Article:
I work at a small placer (gold) mine in the interior of Alaska, and we routinely find mammoth ivory. Sometimes just small pieces, sometimes complete tusks. I have purchased one from my employer, and try as I might, I have been unable to find any information on curing, or drying, the tusk before treating with butvar-76 or similar. This tusk is over nine feet long, weighs 85#, and is a beautiful specimen from a mature female wooly mammoth. The bark is a rich mahogany color, mottled with blue and ivory patches. It is obviously worth a small fortune, and I would like to preserve it as best as possible. Other tusks I have seen, will crack and deform as they dry. I want to minimize this as much as possible. I have heard of techniques such as banding with hose clamps, wrapping with burlap and keeping moist, even burying for a period of time, or a combination of these. What have others done with large tusks? How much moisture is acceptable before treating with acetone and butvar-76? Will the solution draw out moisture from deep inside the tusk, or will that water remain trapped there? This one has been out of the ground for less than two weeks. Thanks for any help! Here's another, my tusk is the one in the foreground.
  22. Please help with several bones

    Dear Guys, I recently found some bones that are difficult to me to identify- possible mammoth rib proximal end, rhino zugoma and unidentified radius bone in Late Pleistocene sand layers of Varena Town, South Lithuania (it is Eastern Europe). The width of mammoth rib proximal end is 6,2 cm in the articular part, the bone layer in the cross section is massive. The length of possible rhino zygomatic bone is 5,6 cm and it has specific texture in the skull surface near eye. It is also massive and I see that thickness of bone is about 1,5 cm. The partial radius is 10,2 cm length and 3 cm width in the lower articular part. Any idea what this should be? Best Regards Domas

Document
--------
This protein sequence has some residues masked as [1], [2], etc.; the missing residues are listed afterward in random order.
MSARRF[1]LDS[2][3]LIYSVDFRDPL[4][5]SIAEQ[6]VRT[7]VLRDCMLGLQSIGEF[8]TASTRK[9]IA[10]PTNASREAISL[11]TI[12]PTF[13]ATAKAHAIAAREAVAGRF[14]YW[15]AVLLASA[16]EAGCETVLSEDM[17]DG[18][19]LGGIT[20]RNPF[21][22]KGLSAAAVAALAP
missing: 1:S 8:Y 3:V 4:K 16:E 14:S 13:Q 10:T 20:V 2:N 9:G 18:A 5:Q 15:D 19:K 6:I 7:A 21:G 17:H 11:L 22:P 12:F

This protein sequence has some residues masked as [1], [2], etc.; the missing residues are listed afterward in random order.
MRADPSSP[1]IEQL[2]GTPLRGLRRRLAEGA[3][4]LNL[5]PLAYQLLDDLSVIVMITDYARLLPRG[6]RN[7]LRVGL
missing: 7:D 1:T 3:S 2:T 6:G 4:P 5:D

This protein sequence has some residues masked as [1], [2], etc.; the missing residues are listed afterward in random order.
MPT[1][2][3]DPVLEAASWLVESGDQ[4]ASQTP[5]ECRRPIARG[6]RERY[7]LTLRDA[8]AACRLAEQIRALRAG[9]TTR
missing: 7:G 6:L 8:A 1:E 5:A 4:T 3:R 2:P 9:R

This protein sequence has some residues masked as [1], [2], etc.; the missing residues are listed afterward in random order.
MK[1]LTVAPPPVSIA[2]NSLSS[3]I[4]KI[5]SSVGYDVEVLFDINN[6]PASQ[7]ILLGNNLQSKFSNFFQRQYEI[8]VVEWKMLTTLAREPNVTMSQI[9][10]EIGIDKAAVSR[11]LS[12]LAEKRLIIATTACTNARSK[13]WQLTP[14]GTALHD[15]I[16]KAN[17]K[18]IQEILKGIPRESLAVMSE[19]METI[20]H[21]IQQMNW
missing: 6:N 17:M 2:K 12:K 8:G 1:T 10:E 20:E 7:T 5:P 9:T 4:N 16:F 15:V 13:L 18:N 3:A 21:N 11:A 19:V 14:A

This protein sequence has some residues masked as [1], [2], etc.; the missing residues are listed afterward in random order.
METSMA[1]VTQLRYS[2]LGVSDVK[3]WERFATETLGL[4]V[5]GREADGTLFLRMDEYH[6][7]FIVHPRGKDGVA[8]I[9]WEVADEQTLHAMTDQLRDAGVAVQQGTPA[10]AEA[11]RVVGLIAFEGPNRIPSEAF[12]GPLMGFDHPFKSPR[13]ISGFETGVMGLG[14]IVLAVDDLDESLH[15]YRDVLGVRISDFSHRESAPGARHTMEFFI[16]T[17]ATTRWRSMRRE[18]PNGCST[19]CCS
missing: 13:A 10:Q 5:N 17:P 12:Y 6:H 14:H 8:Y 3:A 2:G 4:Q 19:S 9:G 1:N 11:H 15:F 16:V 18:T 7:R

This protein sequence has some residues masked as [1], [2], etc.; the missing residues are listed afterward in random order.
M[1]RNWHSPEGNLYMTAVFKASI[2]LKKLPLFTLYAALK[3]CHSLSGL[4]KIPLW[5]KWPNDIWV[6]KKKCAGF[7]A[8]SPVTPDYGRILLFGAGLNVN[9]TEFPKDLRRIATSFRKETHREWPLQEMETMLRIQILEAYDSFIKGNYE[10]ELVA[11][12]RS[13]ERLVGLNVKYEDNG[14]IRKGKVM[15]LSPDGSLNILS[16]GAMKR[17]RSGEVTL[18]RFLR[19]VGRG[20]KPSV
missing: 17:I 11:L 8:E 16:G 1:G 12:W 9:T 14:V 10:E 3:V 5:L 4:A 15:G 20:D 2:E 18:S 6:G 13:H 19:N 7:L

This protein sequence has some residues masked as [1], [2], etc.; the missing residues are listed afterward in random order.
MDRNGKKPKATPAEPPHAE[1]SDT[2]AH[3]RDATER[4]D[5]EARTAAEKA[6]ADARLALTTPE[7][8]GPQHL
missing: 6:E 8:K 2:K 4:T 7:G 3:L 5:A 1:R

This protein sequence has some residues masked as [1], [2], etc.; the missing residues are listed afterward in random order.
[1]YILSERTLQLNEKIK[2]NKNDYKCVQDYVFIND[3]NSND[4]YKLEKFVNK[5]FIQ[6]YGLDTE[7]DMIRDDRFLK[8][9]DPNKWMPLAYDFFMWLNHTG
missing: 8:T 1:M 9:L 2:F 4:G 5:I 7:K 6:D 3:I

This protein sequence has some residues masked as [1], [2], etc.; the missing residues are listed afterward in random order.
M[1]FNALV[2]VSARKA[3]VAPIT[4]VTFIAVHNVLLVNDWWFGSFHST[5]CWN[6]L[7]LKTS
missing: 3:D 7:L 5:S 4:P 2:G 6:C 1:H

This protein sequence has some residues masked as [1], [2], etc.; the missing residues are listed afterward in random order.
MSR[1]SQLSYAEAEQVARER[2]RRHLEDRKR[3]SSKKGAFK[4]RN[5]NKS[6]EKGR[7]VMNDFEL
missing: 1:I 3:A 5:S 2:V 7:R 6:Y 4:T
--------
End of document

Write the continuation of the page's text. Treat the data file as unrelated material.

23. Good as I can not buy my dinosaur egg what do you think of this molar mammoth? Excellent Miocene Mammoth molars, an extinct elephant ancestor with long, curved tusks that evolved in the Pliocene of North America. These large mammoth molars were found in Florida. Authenticity guaranteed. A GEM Pleistocene Mammoth molar. The Mammoth, an extinct elephant ancestor with long, curved tusks that evolved in the Pliocene of North America. This large molar with an incredibly articulated chewing surface. Complete root. An exceptionally well perserved specimen. Well fossilized. Weighs 7 lbs. No damage. No repair.
  24. Hi guys, can someone please help me by telling me how to clean and preserve a mammoth tooth. My dad got this mammoth tooth from an archeologist about 20 years ago. In that time it was never cleaned and it is really dry and a bit crumbly. I would like to clean it and preserve it, it would be a shame to watch it turn to dust.
  25. Heya, Skye and I received this as a wedding gift and we're wondering if it really is mammoth hair, or is it yak? Or even fibrous plant material? We're both scratching our heads as to whether it actually is even hair. Forgot a pic.